- A patient with unstable housing and high relapse potential
In addition to the types of patients above, adolescents and pregnant women have a lower threshold for receiving residential care because of their special needs, she added.
Virginia was one of the states that used an 1115 waiver to avoid the IMD exclusion, explained Matthew Keats, MD, behavioral health medical director at the Virginia Department of Medical Assistance Services, in Richmond. Virginia’s waiver allows for federal matching funds to go toward treatment in an IMD, as along as the state and its Medicaid health plans use criteria developed by the American Society for Addiction Medicine to determine who gets which substance use disorder treatments.
The waiver was part of a new Medicaid substance use benefit program — known as Addiction Recovery and Treatment Services (ARTS) that the state started last July, Keats said. “Up to this point, we had very inadequate substance abuse coverage for members — no inpatient detox [services], a residential treatment program that was limited to pregnant women, and rates that were utterly inadequate — they didn’t even cover the cost of intensive outpatient treatment or residential treatment, so this was really a sea change,” he said. The state also raised its payment rates for substance use disorder treatment providers, “in some cases higher than commercial rates.”
Virginia saw a huge increase in the number of residential treatment providers as a result of the new program — it went from zero to 78, Keats said, adding that the use of substance use disorder services rose by 40%. In addition, opioid use disorder-related visits to emergency departments dropped 39% in the program’s first 5 months, he said.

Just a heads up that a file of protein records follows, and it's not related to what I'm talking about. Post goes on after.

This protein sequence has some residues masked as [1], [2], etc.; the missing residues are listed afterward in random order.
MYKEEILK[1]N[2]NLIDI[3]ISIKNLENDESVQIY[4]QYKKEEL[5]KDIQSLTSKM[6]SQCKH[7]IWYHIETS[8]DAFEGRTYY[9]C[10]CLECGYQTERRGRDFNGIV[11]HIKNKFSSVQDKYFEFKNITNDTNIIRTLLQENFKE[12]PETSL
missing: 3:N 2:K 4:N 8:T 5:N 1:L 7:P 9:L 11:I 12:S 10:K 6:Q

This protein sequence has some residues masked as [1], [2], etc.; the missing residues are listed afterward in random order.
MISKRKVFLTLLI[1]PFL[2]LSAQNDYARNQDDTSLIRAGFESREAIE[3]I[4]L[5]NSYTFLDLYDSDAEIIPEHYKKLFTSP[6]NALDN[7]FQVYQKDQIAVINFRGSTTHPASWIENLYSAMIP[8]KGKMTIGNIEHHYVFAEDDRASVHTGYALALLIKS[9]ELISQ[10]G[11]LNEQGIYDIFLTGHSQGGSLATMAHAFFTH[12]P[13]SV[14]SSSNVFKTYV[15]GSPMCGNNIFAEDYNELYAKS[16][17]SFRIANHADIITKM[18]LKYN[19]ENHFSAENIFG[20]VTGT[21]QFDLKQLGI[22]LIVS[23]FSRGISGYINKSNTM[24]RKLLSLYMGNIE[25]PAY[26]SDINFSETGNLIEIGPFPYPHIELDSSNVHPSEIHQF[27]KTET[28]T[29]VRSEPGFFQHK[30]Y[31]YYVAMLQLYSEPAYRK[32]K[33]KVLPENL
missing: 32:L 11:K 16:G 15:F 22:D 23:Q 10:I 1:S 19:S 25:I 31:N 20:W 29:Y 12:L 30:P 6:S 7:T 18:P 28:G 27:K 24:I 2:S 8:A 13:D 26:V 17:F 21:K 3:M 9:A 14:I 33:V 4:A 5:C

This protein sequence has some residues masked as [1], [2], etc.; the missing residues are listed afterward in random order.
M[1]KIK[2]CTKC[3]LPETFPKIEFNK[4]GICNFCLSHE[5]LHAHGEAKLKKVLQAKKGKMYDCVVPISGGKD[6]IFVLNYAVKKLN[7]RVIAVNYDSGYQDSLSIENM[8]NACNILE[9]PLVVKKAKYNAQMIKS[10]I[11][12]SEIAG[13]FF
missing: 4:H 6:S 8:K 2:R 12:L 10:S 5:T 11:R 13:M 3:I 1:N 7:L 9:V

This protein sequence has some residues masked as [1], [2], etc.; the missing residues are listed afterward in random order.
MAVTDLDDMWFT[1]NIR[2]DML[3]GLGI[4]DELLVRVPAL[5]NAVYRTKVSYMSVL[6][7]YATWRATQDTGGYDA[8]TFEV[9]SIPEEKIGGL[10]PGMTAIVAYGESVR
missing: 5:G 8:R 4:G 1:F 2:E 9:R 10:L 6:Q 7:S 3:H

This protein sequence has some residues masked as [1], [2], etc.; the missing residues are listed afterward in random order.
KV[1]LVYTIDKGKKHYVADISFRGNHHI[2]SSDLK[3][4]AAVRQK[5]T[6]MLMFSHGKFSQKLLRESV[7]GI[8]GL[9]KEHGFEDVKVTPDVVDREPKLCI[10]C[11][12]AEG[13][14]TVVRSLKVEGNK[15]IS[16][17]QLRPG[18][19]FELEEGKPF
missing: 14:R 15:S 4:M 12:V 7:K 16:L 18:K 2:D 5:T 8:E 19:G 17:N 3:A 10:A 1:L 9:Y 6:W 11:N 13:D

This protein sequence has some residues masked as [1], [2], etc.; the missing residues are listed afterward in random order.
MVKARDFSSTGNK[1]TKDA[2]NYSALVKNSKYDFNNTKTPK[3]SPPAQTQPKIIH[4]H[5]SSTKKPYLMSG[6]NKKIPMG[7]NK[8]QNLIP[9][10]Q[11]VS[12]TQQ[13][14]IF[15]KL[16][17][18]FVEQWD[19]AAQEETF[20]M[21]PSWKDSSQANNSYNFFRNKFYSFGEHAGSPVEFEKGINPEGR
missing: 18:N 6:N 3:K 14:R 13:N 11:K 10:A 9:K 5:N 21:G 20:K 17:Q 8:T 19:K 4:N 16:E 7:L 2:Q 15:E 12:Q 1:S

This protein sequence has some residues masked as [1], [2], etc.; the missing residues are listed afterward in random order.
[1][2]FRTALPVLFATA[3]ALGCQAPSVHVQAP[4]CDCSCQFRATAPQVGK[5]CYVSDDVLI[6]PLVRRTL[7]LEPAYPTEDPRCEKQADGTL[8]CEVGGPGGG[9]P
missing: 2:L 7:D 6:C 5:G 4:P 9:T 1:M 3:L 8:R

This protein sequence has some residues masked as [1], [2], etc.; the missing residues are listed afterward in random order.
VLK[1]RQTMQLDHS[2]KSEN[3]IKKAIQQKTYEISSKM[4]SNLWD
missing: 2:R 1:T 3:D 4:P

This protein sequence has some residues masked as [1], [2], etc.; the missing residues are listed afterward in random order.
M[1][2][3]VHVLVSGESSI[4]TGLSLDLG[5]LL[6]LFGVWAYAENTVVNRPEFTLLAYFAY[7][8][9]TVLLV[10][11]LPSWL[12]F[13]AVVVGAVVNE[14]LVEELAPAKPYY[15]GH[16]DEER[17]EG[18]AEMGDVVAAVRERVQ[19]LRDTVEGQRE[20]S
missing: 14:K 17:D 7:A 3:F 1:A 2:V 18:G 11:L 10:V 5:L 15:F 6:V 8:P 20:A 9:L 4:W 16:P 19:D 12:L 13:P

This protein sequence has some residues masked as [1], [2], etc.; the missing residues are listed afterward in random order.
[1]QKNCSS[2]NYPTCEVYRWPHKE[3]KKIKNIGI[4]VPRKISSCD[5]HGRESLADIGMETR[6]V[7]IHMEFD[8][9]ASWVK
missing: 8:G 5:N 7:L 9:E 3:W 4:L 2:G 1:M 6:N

The issue of changing the IMD rules raises other questions, said MACPAC chair Penny Thompson, MPA, a healthcare consultant in Ellicott City, Md. “If someone goes into residential treatment without a plan for maintaining treatment when they come out, or there is a question about what kind of treatment is actually being delivered in that residential setting … there is a need for additional guidelines” to be developed to address these issues, she said. “In the meantime, we have [an opioid addiction] crisis.”
Commissioner Martha Carter, CEO of FamilyCare Health Centers, a community health center in Scott Depot, W.Va., noted that health centers are also a major part of the continuum of care in many communities for these patients; federal funding for the health centers ran out in September and has not been renewed. “I have to assume they are going to get funded, but it makes business and hiring decisions very difficult,” she said.
Although residential treatment can be helpful, a note of caution would be good, said commissioner Charles Milligan, JD, MPH, CEO of UnitedHealthcare Community Plan of New Mexico, a Medicaid managed care plan. “There is sometimes a tendency to overbuild brick and mortar, and I think going to the highest level of care [should be done] most prudently and cautiously” so it doesn’t displace community health centers.